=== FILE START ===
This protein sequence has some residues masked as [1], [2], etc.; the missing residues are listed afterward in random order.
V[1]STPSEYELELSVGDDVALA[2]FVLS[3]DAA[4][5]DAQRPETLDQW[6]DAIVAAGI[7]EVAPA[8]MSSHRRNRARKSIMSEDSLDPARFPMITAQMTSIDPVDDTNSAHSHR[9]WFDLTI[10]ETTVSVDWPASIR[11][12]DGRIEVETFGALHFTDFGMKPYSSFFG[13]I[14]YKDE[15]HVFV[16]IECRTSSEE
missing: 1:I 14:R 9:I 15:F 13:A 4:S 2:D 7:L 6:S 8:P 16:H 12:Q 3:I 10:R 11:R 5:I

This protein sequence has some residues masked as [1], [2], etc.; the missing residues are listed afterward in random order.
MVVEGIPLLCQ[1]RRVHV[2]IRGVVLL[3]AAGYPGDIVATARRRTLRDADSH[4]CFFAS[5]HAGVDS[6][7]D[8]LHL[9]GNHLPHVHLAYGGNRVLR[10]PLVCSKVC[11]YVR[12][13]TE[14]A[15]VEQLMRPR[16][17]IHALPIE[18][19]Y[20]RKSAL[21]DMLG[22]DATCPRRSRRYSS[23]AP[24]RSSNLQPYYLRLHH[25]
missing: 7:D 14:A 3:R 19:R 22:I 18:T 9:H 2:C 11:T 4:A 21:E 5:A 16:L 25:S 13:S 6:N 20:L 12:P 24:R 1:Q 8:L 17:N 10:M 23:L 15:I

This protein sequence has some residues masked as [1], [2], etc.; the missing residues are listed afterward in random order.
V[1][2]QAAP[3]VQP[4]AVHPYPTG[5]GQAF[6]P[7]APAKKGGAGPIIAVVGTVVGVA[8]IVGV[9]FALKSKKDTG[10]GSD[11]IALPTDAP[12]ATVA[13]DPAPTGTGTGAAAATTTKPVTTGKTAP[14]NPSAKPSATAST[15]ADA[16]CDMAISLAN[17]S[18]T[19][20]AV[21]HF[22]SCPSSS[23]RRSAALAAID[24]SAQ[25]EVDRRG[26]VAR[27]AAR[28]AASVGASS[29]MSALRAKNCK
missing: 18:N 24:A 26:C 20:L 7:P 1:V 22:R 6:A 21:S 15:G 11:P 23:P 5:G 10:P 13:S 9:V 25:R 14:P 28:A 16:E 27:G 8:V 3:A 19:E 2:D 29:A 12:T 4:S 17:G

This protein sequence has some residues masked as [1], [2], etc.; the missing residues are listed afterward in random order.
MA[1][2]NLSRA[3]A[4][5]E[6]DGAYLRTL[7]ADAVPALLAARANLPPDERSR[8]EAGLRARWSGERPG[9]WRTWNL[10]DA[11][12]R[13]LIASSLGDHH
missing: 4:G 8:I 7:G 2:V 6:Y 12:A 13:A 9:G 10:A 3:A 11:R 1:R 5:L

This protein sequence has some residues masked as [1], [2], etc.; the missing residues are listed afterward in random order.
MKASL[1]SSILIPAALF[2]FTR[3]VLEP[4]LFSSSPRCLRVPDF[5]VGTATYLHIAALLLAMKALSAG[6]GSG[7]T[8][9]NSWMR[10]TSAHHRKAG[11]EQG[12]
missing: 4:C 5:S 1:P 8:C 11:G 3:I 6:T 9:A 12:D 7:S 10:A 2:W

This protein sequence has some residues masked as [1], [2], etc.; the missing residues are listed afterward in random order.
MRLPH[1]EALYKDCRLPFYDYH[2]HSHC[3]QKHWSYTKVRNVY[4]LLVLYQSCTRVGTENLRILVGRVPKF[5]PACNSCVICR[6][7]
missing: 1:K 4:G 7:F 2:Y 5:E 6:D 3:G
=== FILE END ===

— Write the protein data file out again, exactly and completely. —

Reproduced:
This protein sequence has some residues masked as [1], [2], etc.; the missing residues are listed afterward in random order.
V[1]STPSEYELELSVGDDVALA[2]FVLS[3]DAA[4][5]DAQRPETLDQW[6]DAIVAAGI[7]EVAPA[8]MSSHRRNRARKSIMSEDSLDPARFPMITAQMTSIDPVDDTNSAHSHR[9]WFDLTI[10]ETTVSVDWPASIR[11][12]DGRIEVETFGALHFTDFGMKPYSSFFG[13]I[14]YKDE[15]HVFV[16]IECRTSSEE
missing: 1:I 14:R 9:I 15:F 13:A 4:S 2:D 7:L 6:S 8:P 16:H 12:Q 3:I 10:R 11:R 5:I

This protein sequence has some residues masked as [1], [2], etc.; the missing residues are listed afterward in random order.
MVVEGIPLLCQ[1]RRVHV[2]IRGVVLL[3]AAGYPGDIVATARRRTLRDADSH[4]CFFAS[5]HAGVDS[6][7]D[8]LHL[9]GNHLPHVHLAYGGNRVLR[10]PLVCSKVC[11]YVR[12][13]TE[14]A[15]VEQLMRPR[16][17]IHALPIE[18][19]Y[20]RKSAL[21]DMLG[22]DATCPRRSRRYSS[23]AP[24]RSSNLQPYYLRLHH[25]
missing: 7:D 14:A 3:R 19:R 22:I 18:T 9:H 2:C 11:T 4:A 21:E 5:A 16:L 25:S 13:S 6:N 20:L 12:P 24:R 1:Q 8:L 17:N 10:M 23:L 15:I

This protein sequence has some residues masked as [1], [2], etc.; the missing residues are listed afterward in random order.
V[1][2]QAAP[3]VQP[4]AVHPYPTG[5]GQAF[6]P[7]APAKKGGAGPIIAVVGTVVGVA[8]IVGV[9]FALKSKKDTG[10]GSD[11]IALPTDAP[12]ATVA[13]DPAPTGTGTGAAAATTTKPVTTGKTAP[14]NPSAKPSATAST[15]ADA[16]CDMAISLAN[17]S[18]T[19][20]AV[21]HF[22]SCPSSS[23]RRSAALAAID[24]SAQ[25]EVDRRG[26]VAR[27]AAR[28]AASVGASS[29]MSALRAKNCK
missing: 18:N 24:A 26:C 20:L 7:P 1:V 22:R 6:A 21:S 15:G 11:P 23:P 5:G 10:P 13:S 9:V 25:R 14:P 28:A 16:E 27:G 8:V 3:A 19:E 2:D 29:A 12:T 4:S 17:G

This protein sequence has some residues masked as [1], [2], etc.; the missing residues are listed afterward in random order.
MA[1][2]NLSRA[3]A[4][5]E[6]DGAYLRTL[7]ADAVPALLAARANLPPDERSR[8]EAGLRARWSGERPG[9]WRTWNL[10]DA[11][12]R[13]LIASSLGDHH
missing: 4:G 8:I 7:G 2:V 6:Y 12:A 13:A 9:G 10:A 3:A 11:R 1:R 5:L

This protein sequence has some residues masked as [1], [2], etc.; the missing residues are listed afterward in random order.
MKASL[1]SSILIPAALF[2]FTR[3]VLEP[4]LFSSSPRCLRVPDF[5]VGTATYLHIAALLLAMKALSAG[6]GSG[7]T[8][9]NSWMR[10]TSAHHRKAG[11]EQG[12]
missing: 4:C 5:S 1:P 8:C 11:G 3:I 6:T 9:A 12:D 7:S 10:A 2:W

This protein sequence has some residues masked as [1], [2], etc.; the missing residues are listed afterward in random order.
MRLPH[1]EALYKDCRLPFYDYH[2]HSHC[3]QKHWSYTKVRNVY[4]LLVLYQSCTRVGTENLRILVGRVPKF[5]PACNSCVICR[6][7]
missing: 1:K 4:G 7:F 2:Y 5:E 6:D 3:G